And so we at last had our day in Newcastle. But it was a damp, drizzly one, so we found ourselves at the old railway station where we had some coffee and toasted ham and cheese sandwiches at the café there. By then the weather cleared a tad, enough for us to take a walk along the foreshore path in the direction of Stony Point and the distant lighthouse on Nobbys Head.
The clock tower of the Customs House, built in 1877, and now a hotel.
STOP! Rail buffers at the old railway station, which was built in 1858 and decommissioned in 2014.
The main building of the old station.
Miss Bella enjoyed the outing.
This was the main platform of the old station.
Harking back to days gone by.
Nobbys Head with the lighthouse.
The only activity in the harbour (actually the Hunter River) was the Dione, a bulk carrier registered in Piraeus, being assisted out of port.
Closer view of the bow of the Dione. She needs some TLC, methinks!
A last view along the river/waterfront towards Nobbys Head and with the Dione just visible on the left.
The next stop on our leisurely way to Newcastle was at the lovely Norah Head lighthouse and vantage point.
Norah Head lighthouse from the lookout point at the car park
Full view of the lighthouse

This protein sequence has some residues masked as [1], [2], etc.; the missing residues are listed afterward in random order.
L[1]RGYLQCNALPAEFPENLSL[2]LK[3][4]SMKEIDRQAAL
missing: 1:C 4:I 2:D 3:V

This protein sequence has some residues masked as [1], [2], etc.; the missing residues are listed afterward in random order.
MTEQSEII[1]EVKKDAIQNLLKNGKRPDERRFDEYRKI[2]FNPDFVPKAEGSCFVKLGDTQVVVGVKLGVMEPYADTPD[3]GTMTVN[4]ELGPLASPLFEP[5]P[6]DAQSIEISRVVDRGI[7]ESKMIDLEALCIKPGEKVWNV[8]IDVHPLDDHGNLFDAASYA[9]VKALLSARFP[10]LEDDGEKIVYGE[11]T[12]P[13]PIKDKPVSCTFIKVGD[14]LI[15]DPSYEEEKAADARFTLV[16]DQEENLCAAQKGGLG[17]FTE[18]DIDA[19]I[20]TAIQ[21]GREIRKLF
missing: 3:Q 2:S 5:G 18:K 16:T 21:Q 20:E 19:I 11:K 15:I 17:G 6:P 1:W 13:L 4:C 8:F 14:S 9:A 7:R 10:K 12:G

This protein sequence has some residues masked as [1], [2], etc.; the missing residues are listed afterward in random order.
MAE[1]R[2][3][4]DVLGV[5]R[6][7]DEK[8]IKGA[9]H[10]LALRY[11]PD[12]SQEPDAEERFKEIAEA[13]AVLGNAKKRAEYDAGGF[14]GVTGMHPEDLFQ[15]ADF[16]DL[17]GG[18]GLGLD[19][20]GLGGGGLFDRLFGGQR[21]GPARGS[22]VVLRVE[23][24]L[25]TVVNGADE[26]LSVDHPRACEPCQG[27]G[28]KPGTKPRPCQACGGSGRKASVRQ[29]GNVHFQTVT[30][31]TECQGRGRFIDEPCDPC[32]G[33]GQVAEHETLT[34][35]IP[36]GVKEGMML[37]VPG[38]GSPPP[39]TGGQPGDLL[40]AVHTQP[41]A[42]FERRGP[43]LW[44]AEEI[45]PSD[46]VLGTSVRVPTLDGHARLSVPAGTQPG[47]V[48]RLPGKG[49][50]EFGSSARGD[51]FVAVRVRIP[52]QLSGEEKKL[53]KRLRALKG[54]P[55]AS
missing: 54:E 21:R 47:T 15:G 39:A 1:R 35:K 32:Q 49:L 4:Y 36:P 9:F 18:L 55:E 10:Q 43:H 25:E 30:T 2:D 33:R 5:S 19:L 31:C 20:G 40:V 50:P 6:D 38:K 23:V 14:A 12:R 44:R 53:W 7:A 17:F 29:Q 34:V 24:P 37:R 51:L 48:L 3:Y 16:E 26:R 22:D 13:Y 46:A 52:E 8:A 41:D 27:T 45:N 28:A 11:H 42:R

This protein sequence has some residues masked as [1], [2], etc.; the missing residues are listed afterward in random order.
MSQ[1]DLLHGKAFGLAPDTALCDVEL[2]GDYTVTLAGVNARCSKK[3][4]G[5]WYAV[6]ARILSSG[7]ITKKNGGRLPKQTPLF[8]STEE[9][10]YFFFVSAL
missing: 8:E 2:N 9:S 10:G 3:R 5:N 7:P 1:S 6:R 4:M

Lines, shapes and tones
Part of the lighthouse keepers’ quarters
Picket fence and a flamingo
Detail of an old Admiralty pattern anchor at the car park
A glimpse of the sea
Rocks and waves below the headland
Looking south from the lookout point
This week’s images are from our return journey from Batemans Bay. We took the coastal route on our way there, and came back inland via Braidwood and Goulbourn, with a stop in the quaint old village of Braidwood.
Looking back from the outskirts of Braidwood.
Snapped in a hidden nook.
There is a strong Victorian element to the village’s architecture.
On the corner.
Came across this beautifully restored Renault Juvaquatre ,1947 model.
The Albion Café is in the old Albion Hotel.
A place to rest up from the hustle and bustle…
This old stone building reminded me of Oudtshoorn.
Gorgeous old Victorian shopfront.
We had the town to ourselves… almost!
Moody skies on the way home.
The dramatic skies were a sight indeed.
A fittingly impressive end to our fabulous weekend.